Donizetti's L'elisir d'amore in Rome,
enjoyed by GIUSEPPE PENNISI
enjoyed by GIUSEPPE PENNISI
Gaetano Donizetti's L'elisir d'amore is one of the favorite staples of the repertoire, as judged by both opera managers and audience. It requires only a few singers and can work well even with a simple stage set which can be easily transferred from theatre to theatre. It has several well-known arias, easy to remember and hum, even though some of the musical numbers are impervious and require excellent and very skilled voices. There is, however, a misunderstanding about the core of the work. Several opera guidebooks — eg the centennial world famous The Complete Opera Book by Gustav Kobbé and the more recent Gerhart von Westerman's Opera Guide — treat L'elisir d'amore as a comic opera or even an opera buffa; they purport that, during the decades when Donizetti and his operas were nearly forgotten, L'elisir never left the repertory, at least in secondary or Provincial Italian theatres, because it is pure comedy with two hilarious characters (Dulcamara and Belcore) and a sweet young couple as well as a comparatively easy orchestration.
Even now, L'elisir is often staged as pure entertainment, with emphasis on Dulcamara's chattering parlando, on Belcore's swaggering, on the sweetness of Nemorino and on Adina's tricks. The fifth character, Giannetta, has a very minor role, both musically and dramatically. Nonetheless, L'elisir is called, by its very authors, 'melodramma giocoso', which means a semi-serious opera like Rossini's La Gazza Ladra, Paisiello's Nina Pazza per Amore, Mayr's Lodoiska and Bellini's La Sonnambula. This was a category of musical theatre very popular at the beginning of the nineteenth century. Donizetti composed several semi-seria operas like Linda di Chamonix and Il Furioso nell'Isola di San Domingo.
This category of operas pleased the audience during difficult times (wars, revolutions, social and political turmoil) because it combines drama with comic relief. It is a very hard balance to reach for all the stakeholders involved in producing L'elisir because the dramatic and comic elements are carefully mixed, indeed intertwined. In L'elisir there is even irony — eg Belcore's cavatina, or entrance aria, Come Paride Vezzoso, is clearly a parody of the Metastasian opera seria then still performed in several Italian theatres. In my opinion, among the characters, the only clear-cut buffo is the pompous Dulcamara. The more charming, and relatively easy, opening arias Quanto è bella and Chiedi all'Aura Lusinghiera lead the way to progressive escalation to the two final heights — Nemorino's terrific Una Furtiva Lacrima and Adina's short but very dense rondo Il mio rigor dimentica.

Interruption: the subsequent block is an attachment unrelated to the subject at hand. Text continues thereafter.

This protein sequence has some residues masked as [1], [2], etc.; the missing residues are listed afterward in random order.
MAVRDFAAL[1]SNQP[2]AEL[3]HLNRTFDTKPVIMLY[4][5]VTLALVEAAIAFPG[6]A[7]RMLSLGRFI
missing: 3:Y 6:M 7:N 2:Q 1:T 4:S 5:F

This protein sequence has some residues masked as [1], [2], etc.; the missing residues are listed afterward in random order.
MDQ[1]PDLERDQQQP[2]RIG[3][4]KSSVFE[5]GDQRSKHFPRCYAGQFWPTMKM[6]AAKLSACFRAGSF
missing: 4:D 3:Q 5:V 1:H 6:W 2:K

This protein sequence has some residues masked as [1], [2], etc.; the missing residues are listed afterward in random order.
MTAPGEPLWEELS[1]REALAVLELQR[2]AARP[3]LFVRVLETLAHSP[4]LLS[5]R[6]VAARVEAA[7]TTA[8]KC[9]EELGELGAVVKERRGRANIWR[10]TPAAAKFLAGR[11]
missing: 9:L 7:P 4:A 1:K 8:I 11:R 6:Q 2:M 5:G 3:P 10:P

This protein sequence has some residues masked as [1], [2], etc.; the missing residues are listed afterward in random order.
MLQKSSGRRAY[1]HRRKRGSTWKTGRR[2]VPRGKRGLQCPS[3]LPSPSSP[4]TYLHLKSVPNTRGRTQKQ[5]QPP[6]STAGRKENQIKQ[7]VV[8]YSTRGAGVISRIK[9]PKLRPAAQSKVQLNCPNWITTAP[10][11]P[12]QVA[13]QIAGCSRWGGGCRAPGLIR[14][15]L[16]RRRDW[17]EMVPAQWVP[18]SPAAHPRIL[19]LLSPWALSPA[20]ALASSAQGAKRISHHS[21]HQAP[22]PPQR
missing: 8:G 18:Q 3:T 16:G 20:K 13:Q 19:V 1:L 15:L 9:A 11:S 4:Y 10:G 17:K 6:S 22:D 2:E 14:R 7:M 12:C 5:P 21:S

The main asset of the L'elisir produced in Rome (and seen and heard on the 8 May 2014 opening night) is that both the musical and stage directions keep the proper balance between drama and comedy required in a melodramma giocoso. It is not a wholly new production. The dramaturgy is the product of the work of a Neapolitan team (Ruggero Capuccio, stage direction, Nicola Rubertelli, sets, Carlo Poggioli, costumes and Agostino Angelini, lighting) and has been conceived for travelling: very simple props and painted curtains and on-stage gags and even tightrope walkers and clowns but gentle colors with a prevalence of pale blue and white. It was seen originally in Rome in February 2011; since then, the farce aspects have been underplayed and more emphasis has been placed on the sentimental side. A better balance, in my opinion, than that in the much applauded staging by Damiano Michieletto seen in Valencia and Palermo (Read Mixed Feelings, 17 June 2012).
The musical direction is entrusted to the well-known veteran Donato Renzetti. However, in L'elisir, the real pudding is the singing and acting. Here, the Teatro dell'Opera made the choice to rely on young singers: Rosa Feola as Adina, Antonio Poli as Nemorino, Alessandro Luongo as Belcore, Adrian Sampetrean as Dulcamara and Damiana Mizzi as Giannetta — a good group, able to sing and act effectively. All have the promise of great careers.
Nonetheless, Antonio Poli was a coup de théâtre himself. He is young; in the 2011 Salzburg Whitsun festival, he was just out of school and was appreciated in the rarely performed Mercadante opera I Due Figaro. In Rome, I saw and heard him as Samuel in Nabucco (with Riccardo Muti in the pit). In the 2011 staging of L'elisir, he was Nemorino in the second cast. He has grown in both acting and singing to be perfect for the role. In the key aria Una Furtiva Lacrima, he gave the audience a marvelous (and difficult) B flat in the first part, a resounding high C in the second, and a moving B natural at the end, as well excellent phrasing and high class legato singing.
His voice is a beautiful and delicate instrument. He must resist the temptation to take up roles (eg Duca di Mantova in Rigoletto) which may spoil it. There are almost no Italian lyric tenors on the market. Poli should restrict his repertory to Donizett, Bellini and Rossini. He has a golden opportunity to become the best in this area.